Radio and the Jews: The Untold Story of How Radio Influenced America's Image of Jews, 1920s-1950s

Book Hunter Press  2007


The Siegels put their encyclopedic knowledge of the Golden Age of Radio to good use. Their study brings together virtually every significant mention of Jews in popular American radio programs from 1920 to 1960. What emerges is a fascinating portrait of how popular culture both reflected and shaped public perceptions of who and what Jews were, at once contributing to and battling anti-Semitism and intolerance.

The references in the book, and the accompanying CD, range from burlesque dialect comedy to more realistic series like The Goldbergs and Abie’s Irish Rose, from sober religious and cultural programs like The Eternal Light to the rantings of Father Coughlin. Against the background of the rise of Nazism in Europe, considerable attention is paid to the efforts of organizations like the United Jewish Laymen’s Committee, on the one hand, to promote certain images and causes, and networks and sponsors, on the other, wary of being drawn into any kind of social or political controversy.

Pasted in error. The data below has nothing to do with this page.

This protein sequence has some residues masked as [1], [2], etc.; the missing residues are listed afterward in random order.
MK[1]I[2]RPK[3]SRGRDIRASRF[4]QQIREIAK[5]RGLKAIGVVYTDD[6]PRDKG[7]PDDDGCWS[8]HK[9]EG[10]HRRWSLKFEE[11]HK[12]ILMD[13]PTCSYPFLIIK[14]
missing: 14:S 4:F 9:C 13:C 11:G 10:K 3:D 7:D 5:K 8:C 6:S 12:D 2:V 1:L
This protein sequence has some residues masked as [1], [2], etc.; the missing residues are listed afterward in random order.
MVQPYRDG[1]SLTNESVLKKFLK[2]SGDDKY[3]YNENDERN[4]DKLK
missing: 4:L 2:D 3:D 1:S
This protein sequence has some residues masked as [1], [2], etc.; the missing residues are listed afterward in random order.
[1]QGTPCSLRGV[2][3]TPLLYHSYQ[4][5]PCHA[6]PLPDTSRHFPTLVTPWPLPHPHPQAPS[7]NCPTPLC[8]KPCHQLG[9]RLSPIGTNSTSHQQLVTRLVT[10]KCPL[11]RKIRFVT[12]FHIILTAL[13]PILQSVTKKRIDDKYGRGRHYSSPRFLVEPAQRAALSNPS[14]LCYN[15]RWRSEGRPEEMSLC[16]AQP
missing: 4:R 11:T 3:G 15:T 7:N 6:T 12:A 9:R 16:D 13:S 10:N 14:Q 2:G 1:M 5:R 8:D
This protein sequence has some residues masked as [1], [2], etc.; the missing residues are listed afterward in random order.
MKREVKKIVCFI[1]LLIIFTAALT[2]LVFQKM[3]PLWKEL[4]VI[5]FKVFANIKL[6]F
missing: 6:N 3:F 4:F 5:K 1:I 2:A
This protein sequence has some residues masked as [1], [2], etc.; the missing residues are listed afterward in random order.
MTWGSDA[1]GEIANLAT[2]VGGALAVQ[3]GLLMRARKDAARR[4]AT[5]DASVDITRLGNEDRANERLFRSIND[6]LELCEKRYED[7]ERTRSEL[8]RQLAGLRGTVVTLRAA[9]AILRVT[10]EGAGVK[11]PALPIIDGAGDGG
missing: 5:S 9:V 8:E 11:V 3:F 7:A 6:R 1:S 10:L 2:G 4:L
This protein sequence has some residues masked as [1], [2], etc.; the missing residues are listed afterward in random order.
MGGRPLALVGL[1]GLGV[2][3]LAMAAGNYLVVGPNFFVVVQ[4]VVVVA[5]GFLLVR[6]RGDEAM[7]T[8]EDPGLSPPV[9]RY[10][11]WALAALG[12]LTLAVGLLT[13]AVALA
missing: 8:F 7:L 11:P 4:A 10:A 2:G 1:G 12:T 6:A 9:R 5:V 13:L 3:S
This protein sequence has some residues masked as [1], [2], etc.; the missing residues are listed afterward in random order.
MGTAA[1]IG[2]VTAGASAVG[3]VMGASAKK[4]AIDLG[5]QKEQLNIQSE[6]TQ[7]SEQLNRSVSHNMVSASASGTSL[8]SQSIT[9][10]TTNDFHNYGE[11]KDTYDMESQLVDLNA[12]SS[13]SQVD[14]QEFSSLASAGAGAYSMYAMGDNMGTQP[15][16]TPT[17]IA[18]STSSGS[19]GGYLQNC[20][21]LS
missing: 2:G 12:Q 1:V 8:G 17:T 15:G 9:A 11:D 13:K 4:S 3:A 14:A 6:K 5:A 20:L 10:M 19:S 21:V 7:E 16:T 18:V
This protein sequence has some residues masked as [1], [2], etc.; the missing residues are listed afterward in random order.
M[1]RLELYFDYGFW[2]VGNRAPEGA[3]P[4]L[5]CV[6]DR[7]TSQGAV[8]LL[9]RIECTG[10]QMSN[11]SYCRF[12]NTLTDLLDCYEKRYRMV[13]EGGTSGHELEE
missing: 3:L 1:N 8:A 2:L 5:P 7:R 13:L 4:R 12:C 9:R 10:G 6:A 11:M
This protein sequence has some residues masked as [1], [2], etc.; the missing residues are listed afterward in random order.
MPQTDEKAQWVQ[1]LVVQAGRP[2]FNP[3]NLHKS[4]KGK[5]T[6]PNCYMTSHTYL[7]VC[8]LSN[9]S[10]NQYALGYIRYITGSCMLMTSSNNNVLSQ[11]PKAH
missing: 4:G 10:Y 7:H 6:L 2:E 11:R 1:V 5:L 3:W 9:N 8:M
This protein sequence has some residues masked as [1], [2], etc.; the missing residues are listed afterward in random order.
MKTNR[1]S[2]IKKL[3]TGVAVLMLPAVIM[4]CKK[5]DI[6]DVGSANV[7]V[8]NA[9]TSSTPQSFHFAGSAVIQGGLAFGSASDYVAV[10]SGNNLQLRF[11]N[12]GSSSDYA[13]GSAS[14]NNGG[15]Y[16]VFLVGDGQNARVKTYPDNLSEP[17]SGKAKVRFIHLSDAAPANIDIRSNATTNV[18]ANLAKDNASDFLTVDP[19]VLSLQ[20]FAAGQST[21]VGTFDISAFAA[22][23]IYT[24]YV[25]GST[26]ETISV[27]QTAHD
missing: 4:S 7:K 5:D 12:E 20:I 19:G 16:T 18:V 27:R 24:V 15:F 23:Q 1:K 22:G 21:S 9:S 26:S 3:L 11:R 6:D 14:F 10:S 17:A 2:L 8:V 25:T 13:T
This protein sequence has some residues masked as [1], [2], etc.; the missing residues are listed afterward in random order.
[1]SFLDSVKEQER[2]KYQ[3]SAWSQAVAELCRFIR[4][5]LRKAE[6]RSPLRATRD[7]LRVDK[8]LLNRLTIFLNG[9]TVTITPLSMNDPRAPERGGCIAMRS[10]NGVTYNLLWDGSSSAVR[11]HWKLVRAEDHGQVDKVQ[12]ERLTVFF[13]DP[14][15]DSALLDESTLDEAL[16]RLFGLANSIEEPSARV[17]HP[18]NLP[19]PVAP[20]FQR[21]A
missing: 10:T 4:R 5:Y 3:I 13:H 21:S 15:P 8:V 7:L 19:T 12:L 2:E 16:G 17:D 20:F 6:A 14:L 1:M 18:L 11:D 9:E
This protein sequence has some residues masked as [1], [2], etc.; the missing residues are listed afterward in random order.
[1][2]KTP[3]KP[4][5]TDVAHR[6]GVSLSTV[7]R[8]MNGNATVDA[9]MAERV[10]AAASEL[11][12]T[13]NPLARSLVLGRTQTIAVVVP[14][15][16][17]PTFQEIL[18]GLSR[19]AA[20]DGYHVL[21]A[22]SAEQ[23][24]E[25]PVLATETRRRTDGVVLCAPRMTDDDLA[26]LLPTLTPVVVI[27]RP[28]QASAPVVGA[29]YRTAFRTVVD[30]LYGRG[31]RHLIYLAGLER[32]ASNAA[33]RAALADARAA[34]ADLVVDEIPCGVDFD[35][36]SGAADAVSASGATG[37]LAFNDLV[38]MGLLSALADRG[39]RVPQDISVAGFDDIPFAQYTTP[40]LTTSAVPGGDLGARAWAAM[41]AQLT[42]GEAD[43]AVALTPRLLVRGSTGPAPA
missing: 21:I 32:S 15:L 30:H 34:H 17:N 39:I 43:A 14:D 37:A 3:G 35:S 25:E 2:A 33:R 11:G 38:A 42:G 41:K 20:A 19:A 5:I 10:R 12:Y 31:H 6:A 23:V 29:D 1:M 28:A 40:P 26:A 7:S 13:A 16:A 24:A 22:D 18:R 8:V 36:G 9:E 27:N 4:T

Written in a breezy style that occasionally strays into cliche, Radio and the Jews emphasizes breadth of coverage over depth of analysis. But it remains a valuable work for the vast majority of us who have no direct memory of the Golden Age of Radio. CD, index, notes.

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